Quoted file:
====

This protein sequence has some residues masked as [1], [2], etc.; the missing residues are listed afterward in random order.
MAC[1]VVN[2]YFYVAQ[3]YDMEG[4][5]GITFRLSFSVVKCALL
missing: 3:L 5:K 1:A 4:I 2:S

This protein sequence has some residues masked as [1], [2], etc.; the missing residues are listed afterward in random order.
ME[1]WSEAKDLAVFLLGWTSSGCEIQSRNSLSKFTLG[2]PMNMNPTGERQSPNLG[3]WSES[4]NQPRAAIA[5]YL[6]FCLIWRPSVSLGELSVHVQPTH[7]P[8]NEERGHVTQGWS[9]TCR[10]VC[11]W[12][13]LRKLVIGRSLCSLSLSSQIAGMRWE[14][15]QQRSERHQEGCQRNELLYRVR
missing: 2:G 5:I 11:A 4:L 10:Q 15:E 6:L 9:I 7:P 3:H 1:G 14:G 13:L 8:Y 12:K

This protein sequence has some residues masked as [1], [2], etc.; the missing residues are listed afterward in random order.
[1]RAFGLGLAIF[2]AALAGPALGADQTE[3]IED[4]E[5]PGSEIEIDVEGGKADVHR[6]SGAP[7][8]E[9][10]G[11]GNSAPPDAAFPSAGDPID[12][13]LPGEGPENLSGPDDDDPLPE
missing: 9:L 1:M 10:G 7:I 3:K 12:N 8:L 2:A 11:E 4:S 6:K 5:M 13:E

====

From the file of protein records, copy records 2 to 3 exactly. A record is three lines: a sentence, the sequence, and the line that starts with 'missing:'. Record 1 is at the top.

This protein sequence has some residues masked as [1], [2], etc.; the missing residues are listed afterward in random order.
ME[1]WSEAKDLAVFLLGWTSSGCEIQSRNSLSKFTLG[2]PMNMNPTGERQSPNLG[3]WSES[4]NQPRAAIA[5]YL[6]FCLIWRPSVSLGELSVHVQPTH[7]P[8]NEERGHVTQGWS[9]TCR[10]VC[11]W[12][13]LRKLVIGRSLCSLSLSSQIAGMRWE[14][15]QQRSERHQEGCQRNELLYRVR
missing: 2:G 5:I 11:A 4:L 10:Q 15:E 6:L 9:I 7:P 3:H 1:G 14:G 13:L 8:Y 12:K

This protein sequence has some residues masked as [1], [2], etc.; the missing residues are listed afterward in random order.
[1]RAFGLGLAIF[2]AALAGPALGADQTE[3]IED[4]E[5]PGSEIEIDVEGGKADVHR[6]SGAP[7][8]E[9][10]G[11]GNSAPPDAAFPSAGDPID[12][13]LPGEGPENLSGPDDDDPLPE
missing: 9:L 1:M 10:G 7:I 3:K 12:N 8:L 2:A 11:E 4:S 6:K 5:M 13:E